Then they give you a name and probably a medication and they log and ICD9 code or something and you are stuck with a diagnosis. Well, you know what comes next, right? Internet research, of course! I mean, who amongst us hasn’t gone to WebMD’s symptom checker and discovered we had the plague? One time, I’m dead serious (see what I did there?) they said I had the plague or I was pregnant. Those two are not separate disorders. Obviously, a man wrote the script for that symptom checker.

Then after spending hours researching and reading everything I can find, I’m certain I’m going to die tomorrow, and that this is the absolute worst disease anyone can have and no one can possibly understand me.


I have discovered that every time I go to the doctor, I leave frustrated, depressed, sometimes angry, with absolutely very little new information, lots of money spent that was completely unnecessary and worst of all, I don’t ever FEEL better. They don’t ever make me FEEL better. When I’m paying them upwards of $300 for a 15-minute office visit, aren’t they supposed to DO something to make me FEEL better? I could have stayed at home in the comfort of my pajamas (assuming I even bothered with them–I’m telling you, if the world could accept a fat nudist, I’d totally be one), writing or playing around with my family and enjoying myself, not hanging on death’s door and worrying about getting poked with needles. I sometimes feel like I’d feel better if I had never been diagnosed with anything.

If a tree falls in the woods and no one hears it, did it really fall?

Oh, wait, that’s not how that goes.

What about, If no one ever told me I was dying, is is possible I might not die?

Try that one on for size.

I think I might just intend to live forever.

But alas, last night, I forgot to take my 8pm meds. I didn’t realize I had forgotten to take my 8pm meds. Around 11pm, my chest was hurting. It was hurting pretty badly too. So I guess, when the meds wear off, I get to find out exactly what those meds do for me. Took the meds a little after 11, in about an hour, the chest pain was much, much better, and now, it’s completely gone. You know, I can’t ever forget that I’m sick–I’m too sick to ever say I have a ‘normal’ day, but there are days where things are almost good enough that I can almost forget HOW sick I am.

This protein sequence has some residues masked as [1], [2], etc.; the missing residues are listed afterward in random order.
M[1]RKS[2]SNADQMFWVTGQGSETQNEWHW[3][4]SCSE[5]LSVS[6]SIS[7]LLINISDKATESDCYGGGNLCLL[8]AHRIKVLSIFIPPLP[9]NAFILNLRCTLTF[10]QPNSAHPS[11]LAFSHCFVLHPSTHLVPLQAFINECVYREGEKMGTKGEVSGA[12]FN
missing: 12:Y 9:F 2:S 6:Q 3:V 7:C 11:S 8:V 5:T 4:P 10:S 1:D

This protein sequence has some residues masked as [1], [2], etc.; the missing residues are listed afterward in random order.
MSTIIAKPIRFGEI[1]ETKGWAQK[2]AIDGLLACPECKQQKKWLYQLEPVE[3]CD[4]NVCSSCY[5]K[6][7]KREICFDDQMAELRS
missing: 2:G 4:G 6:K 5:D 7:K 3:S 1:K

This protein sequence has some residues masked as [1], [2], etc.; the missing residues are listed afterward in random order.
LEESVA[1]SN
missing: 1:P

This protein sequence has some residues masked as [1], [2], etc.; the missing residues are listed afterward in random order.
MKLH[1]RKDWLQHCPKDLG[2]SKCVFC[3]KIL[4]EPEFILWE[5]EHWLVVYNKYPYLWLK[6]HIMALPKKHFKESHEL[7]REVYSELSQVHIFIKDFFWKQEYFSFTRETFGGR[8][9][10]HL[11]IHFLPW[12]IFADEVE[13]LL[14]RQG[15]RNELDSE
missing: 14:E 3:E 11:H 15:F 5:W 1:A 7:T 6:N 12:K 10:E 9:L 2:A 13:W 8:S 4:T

The sad part is when some little thing–like forgetting to take my meds on time–comes along and slaps me in the face with a reminder that, oh, you know, you ARE sick, now quit acting like everything is normal and go swallow your pills, you silly woman.

And so I do… I don’t mind the meds so much, really. I’m lucky. The ones I’m taking are all relatively inexpensive, they are relatively old medications so we know the contraindications and these are all relatively ‘safe’ meds too. I don’t have any of the negative side effects with these pills, none. I seriously have zero negative side effects from my meds–who can say that? I’m very lucky. I hope these meds will continue to work for me for a long time to protect my heart from any further damage and keep me alive and healthy just as they are. One can hope.

So yes, doctors make me sick. I’m tired of being sick, so I’m thinking I’m cutting back on my doctor visits. I know, this sounds so counter productive, but at some point in my future, I’m going to be spending a lot of time in the doctor’s office, the ER and the hospital–I want to stay out of those places as much as possible for as long as possible. So we’re going to limit our exposure to the medical community. Monitoring only as necessary.

It’s what I need to do right now to keep me sane. I’m tired of being ‘sick’ and I’ve found when I’m not going to the doc so often, I’m not only richer, but I’m healthier.

Just my take this morning….

Love and stuff,


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3 Responses to “Doctors Make Me Sick”

  1. Magena says:

    Michy, You are so loved. So glad there is hope for a cure and that you have caught things early.

  2. I love my gynecologist. He wanted me out of the hospital ASAP because “hospitals are dirty places. There are sick people here.”

    He checked me out as soon as possible.

    My son’s peditrician’s office said to let them know when I check in that I need to go back and sit in a room right away instead of waiting out in the lobby with possible sick kids.

    I always wear a mask when I go to labs, hospitals or doctors. I hate going. It is such a pain- just like you said, having to get ready, dressed, going, waiting etc.

    I know it won’t be next year, but I am hoping for a year with only one poke again. Man, those were the days!

  3. Oh Michy, I totally know what you’re saying about doctor’s offices…. Since I started freelancing (that is, no need to go see a doctor when I’m too sick to go to work in order to get a piece of paper for my employer, and no need to leave the house every day and in every kind of weather), I’ve been sick far less often than before. If I really catch a bad cold, I’ll just sleep in and take it easy for a day or two, might even do some work on my laptop whenever I feel like it, and otherwise wait it out. Wasn’t possible when I still had to go see a doctor every time I felt like sh**.

    There was one time in early 2010 when I had an appointment to get a new prescription for my asthma spray (old one was, well, pretty old lol). I felt really bad the day before and was actually contemplating calling in and cancelling the appointment because I was sick. No kidding!

    (((hugs))) Love and good thoughts heading your way, Michy!